Works by John Ahearn, Matthew Benedict, Fernando Bryce, Carlos Bunga, Michael Buthe, Willie Cole, Eugenio Dittborn, Víctor Grippo, Mona Hatoum, Diango Hernández, Emily Jacir, Robert Kinmont, Stefan Kürten, Jorge Macchi, Rita McBride, Ree Morton, Sylvia Plimack Mangold, and Paul Thek will be on view through February 24th.
The exhibition brings together a dynamic array of approaches to the art of drawing, expressive to the conceptual. It presents the works of artists engaged in explorations of different materials and processes, from traditional forms of representation such as line drawing, ink, and watercolor to alternative processes that challenge conventional notions of drawing such as collage, text, scorch, or perforations. For artists such as Diango Hernández and Michael Buthe, drawing is an almost daily activity that is integral to their artistic practice. Others turn to works on paper as the medium best suited to express specific concepts. While Stefan Kürten and Sylvia Plimack Mangold’s works on paper relate to some of their larger works on canvas, they are not studies for but iterations of these subjects in a different medium. John Ahearn’s portraits and Víctor Grippo’s from the representative and diagrams reflect their practices in a more oblique way.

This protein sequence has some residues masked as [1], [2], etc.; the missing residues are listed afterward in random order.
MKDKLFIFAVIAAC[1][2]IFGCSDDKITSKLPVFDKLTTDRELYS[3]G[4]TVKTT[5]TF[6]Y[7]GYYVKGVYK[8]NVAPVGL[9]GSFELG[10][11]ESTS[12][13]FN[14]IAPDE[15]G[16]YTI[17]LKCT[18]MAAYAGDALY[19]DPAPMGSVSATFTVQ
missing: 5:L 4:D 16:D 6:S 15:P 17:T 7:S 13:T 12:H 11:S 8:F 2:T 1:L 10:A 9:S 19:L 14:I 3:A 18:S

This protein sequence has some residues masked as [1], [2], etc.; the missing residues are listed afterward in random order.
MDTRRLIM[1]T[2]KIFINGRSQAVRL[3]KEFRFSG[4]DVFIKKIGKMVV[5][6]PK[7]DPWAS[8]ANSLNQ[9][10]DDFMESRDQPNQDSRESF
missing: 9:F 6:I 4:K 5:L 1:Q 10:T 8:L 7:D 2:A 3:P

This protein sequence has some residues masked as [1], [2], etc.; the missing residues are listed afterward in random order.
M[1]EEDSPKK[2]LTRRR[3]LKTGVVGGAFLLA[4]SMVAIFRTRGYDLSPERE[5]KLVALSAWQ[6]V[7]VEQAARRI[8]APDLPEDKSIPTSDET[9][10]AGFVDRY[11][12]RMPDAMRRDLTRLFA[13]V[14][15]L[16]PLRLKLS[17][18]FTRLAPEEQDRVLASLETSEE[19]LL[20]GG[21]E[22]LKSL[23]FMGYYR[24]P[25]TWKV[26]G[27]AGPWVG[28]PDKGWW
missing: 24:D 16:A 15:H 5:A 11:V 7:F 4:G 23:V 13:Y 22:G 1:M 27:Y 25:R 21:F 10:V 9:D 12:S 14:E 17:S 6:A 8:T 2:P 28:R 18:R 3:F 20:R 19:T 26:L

A seemingly conventional gouache on paper, Matthew Benedict’s work, Foundering Dragger (2016), reinvigorates a graphic style reminiscent of early twentieth century adventure story drawings to imbue the image with narrative allusions commonly associated with the art of illustration. Paul Thek’s expressive seascape, Sea series (1975) makes use of an unconventional material – a spread from the International Herald Tribune − as the surface for gestural brushstrokes. While alluding to the artist’s sojourns on the Italian island of Ponza, the work’s use of newspaper and the exposed date point to the diaristic and fleeting nature of experiences. Unique in its materials is Mona Hatoum’s Clouds (22) (2008). For this work, Hatoum has traced the contours of incidental grease stains on a take- away plate with red ink, resulting in what appears as the map of an archipelago. The inherent randomness of
these delineations and territories serves to question the line drawing practice of cartography.